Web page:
Many of you already know that I've sold a romantic suspense story to Steeple Hill's Love Inspired Suspense line when I'm already published in romantic chick lit.
Genre-hopping for writers is a hotly debated topic. And actually, before selling my romantic suspense, I would have advised writers to stick to one genre until they're better established.
What I didn't take into account was the publishing market's tightening of their belts in the past year.
Things to consider:
Some genres don't sell as well after a while.
For example, chick lit is no longer a "hot" seller because the market was glutted with it. There are still lots of readers who enjoy romantic, funny women's fiction (which is what chick lit is), but they've read too many single-girl-wants-a-man-and-can't-have-him-for-some-reason stories, and they want variety.
If your genre is on the downturn, it might be time to jump to another genre.
However, my suggestion is not to stray too far from your brand, even though you're switching genres.
My brand is Asian American romance. I wrote Asian American chick lit, and now I’m writing Asian American romantic suspense.
The genre is different, but the brand still carries over.
If your genre is doing well in the market, such as historical romances right now, then my suggestion is to stick with your genre for obvious reasons.
Don't just follow the trends.
If you decide you'd like to jump into historical romance simply because it's hot now, chances are that when you finish your new historical romance manuscript, the market will have changed.
Don't follow behind the trends. Instead, you want to try to swim ahead and catch the wave when it catches up to you.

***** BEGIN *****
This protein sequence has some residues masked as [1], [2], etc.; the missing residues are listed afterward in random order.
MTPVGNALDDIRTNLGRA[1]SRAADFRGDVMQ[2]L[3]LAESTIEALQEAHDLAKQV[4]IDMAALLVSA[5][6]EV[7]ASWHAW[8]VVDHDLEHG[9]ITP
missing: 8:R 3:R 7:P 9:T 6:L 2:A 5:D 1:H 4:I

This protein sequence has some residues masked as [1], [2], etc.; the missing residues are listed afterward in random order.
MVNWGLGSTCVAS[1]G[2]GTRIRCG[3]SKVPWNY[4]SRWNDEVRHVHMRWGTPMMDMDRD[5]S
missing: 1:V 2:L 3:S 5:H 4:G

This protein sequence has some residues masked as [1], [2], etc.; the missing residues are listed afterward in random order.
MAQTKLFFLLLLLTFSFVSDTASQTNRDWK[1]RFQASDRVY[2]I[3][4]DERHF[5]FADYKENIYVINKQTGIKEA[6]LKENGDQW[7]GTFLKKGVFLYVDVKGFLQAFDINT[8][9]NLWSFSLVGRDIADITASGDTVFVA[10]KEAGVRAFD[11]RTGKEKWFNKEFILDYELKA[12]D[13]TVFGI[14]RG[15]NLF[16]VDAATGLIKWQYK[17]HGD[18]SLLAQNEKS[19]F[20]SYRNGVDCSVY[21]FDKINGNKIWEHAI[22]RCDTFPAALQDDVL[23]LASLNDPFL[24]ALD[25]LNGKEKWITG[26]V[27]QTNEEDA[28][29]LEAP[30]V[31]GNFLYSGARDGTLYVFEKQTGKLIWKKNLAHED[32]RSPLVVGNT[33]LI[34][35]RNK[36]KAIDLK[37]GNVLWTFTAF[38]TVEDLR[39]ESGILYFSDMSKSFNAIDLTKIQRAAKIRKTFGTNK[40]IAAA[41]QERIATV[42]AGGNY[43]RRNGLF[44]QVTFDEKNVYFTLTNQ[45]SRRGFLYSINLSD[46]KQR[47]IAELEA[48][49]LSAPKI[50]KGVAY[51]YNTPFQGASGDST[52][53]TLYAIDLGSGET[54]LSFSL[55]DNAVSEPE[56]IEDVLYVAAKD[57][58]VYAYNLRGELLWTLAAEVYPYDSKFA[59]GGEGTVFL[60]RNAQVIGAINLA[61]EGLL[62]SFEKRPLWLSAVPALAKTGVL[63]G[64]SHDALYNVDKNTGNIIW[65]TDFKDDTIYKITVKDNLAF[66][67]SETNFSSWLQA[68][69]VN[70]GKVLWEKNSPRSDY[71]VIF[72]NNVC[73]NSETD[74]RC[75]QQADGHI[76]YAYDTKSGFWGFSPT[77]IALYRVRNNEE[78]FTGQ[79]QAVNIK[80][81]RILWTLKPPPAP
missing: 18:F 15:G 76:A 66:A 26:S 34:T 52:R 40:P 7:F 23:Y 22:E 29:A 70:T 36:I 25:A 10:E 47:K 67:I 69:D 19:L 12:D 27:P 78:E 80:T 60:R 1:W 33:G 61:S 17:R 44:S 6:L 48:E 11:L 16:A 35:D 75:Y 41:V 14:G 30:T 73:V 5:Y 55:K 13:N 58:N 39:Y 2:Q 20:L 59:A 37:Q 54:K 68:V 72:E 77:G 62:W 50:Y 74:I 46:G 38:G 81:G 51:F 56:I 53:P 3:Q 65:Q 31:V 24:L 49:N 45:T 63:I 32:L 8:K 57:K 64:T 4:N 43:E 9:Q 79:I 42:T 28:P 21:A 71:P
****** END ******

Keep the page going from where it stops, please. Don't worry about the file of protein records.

For example, do you love writing speculative fiction? Then write it. The market could catch up to you eventually (how long it will take is another matter and another entire debate in the publishing industry).
Another example: When historical romances weren't selling well a few years ago, historical romance writers still continued to write them, and now that they're selling like hotcakes, those writers are prepared to ride the wave.
A better question to ask yourself is this: Can you tweak your (completed) manuscripts to be both visionary of the trends and yet one foot in the current trend? That's a more effective solution.
For example, make your speculative fiction manuscript more of a thriller with speculative elements.
Another example: make your chick lit more of a slightly comical, heartwarming women's fiction (with both married and single women, and deviating from the typical chick lit formula) and ride the women's fiction upswing right about now.
A last thought: write what you want to write. Don't write a genre just because it's trendy. Write what you enjoy writing, what you enjoy reading.
If you write something you're not really into, an editor/agent can really tell in your manuscript.
Try to stick with your brand.
I know, I know, I mentioned this before, but it's worth repeating.
Your brand is what makes you stand out from other writers writing in your genre.
I stood out from other chick lit writers because I wrote Asian characters. I still stand out in my new genre, romantic suspense, because I write Asian characters.
So refine your brand—spend lots of mental and emotional energy on it. It will carry you through genre changes and industry trends better than you realize. It's worth the time to figure out how you stand out from the crowd.
That will sell you to a publisher more than anything else, especially in the current market where it's so much harder for an unpublished writer to break in.
The simple fact is that there are more writers these days competing for a limited number of publishing slots, and you have to write better than ever—or stand out more—in order to get picked up.